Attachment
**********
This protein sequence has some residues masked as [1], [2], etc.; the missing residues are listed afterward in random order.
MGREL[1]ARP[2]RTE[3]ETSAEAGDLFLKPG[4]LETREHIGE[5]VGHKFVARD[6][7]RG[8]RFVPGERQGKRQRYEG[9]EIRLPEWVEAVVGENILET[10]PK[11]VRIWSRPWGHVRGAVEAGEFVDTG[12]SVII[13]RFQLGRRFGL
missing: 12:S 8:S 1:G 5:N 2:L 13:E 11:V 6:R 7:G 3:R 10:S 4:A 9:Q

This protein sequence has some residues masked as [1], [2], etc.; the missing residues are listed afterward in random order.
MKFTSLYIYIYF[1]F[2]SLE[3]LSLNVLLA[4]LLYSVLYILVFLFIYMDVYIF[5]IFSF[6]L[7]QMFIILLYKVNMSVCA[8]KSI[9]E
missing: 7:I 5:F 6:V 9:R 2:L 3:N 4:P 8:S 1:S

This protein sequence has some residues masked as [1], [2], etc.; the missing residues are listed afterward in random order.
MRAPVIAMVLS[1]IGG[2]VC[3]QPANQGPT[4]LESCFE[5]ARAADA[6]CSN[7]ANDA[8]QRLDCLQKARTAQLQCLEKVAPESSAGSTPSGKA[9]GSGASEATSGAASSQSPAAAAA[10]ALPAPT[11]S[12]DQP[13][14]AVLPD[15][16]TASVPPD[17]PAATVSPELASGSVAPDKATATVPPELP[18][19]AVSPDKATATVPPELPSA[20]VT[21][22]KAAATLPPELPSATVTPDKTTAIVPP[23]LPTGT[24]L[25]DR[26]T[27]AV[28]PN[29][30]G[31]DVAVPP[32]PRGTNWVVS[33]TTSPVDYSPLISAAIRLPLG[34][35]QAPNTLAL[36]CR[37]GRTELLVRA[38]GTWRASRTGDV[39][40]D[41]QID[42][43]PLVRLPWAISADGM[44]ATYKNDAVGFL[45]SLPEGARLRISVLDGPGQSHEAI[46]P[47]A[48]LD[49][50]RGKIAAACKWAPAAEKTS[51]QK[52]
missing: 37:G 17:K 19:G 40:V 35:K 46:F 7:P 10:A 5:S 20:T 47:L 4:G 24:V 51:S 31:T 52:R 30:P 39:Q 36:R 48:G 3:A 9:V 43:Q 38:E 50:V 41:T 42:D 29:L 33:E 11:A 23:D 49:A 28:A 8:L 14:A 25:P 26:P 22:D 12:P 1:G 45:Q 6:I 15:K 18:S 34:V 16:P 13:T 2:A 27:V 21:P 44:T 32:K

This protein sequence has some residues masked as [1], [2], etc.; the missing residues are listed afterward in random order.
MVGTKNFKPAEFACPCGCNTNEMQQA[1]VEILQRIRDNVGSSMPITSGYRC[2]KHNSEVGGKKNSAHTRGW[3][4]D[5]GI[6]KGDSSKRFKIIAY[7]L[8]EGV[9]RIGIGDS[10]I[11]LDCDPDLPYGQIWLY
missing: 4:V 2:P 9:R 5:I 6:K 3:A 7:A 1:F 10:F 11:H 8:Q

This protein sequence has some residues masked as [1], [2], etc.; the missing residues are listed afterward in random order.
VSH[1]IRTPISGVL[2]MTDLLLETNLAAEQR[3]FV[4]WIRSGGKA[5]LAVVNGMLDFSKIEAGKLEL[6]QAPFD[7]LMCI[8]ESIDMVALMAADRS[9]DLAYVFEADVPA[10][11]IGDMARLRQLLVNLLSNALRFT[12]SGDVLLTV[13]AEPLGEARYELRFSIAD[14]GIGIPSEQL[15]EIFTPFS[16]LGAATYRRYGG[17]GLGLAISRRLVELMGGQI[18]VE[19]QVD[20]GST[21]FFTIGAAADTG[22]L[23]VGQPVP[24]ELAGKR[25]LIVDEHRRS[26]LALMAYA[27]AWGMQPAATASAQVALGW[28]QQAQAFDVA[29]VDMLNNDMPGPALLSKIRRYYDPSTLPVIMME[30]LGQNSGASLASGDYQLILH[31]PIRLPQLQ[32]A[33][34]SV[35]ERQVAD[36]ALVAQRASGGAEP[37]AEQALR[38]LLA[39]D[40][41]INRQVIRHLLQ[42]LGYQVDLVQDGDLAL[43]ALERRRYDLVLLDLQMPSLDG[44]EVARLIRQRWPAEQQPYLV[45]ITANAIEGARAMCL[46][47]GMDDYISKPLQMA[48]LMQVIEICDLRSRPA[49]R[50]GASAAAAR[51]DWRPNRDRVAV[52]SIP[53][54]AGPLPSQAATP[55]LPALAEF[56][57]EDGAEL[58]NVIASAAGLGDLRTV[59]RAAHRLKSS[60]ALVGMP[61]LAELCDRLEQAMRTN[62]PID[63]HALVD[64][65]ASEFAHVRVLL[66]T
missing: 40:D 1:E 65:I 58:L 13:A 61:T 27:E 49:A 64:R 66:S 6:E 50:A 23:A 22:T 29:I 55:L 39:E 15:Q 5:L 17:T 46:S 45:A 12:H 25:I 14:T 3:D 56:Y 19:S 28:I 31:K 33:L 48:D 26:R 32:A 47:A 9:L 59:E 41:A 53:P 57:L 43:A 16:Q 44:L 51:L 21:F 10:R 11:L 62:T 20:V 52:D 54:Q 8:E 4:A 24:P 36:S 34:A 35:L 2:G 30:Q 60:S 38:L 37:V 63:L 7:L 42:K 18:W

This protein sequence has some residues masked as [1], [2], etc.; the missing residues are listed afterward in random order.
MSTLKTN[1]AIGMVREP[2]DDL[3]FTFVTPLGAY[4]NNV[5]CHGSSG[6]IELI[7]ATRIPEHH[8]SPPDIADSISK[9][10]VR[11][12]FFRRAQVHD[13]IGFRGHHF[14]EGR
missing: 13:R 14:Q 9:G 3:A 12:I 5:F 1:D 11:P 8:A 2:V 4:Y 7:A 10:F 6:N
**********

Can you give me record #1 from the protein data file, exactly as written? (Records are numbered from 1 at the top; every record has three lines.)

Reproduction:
This protein sequence has some residues masked as [1], [2], etc.; the missing residues are listed afterward in random order.
MGREL[1]ARP[2]RTE[3]ETSAEAGDLFLKPG[4]LETREHIGE[5]VGHKFVARD[6][7]RG[8]RFVPGERQGKRQRYEG[9]EIRLPEWVEAVVGENILET[10]PK[11]VRIWSRPWGHVRGAVEAGEFVDTG[12]SVII[13]RFQLGRRFGL
missing: 12:S 8:S 1:G 5:N 2:L 13:E 11:V 6:R 7:G 3:R 10:S 4:A 9:Q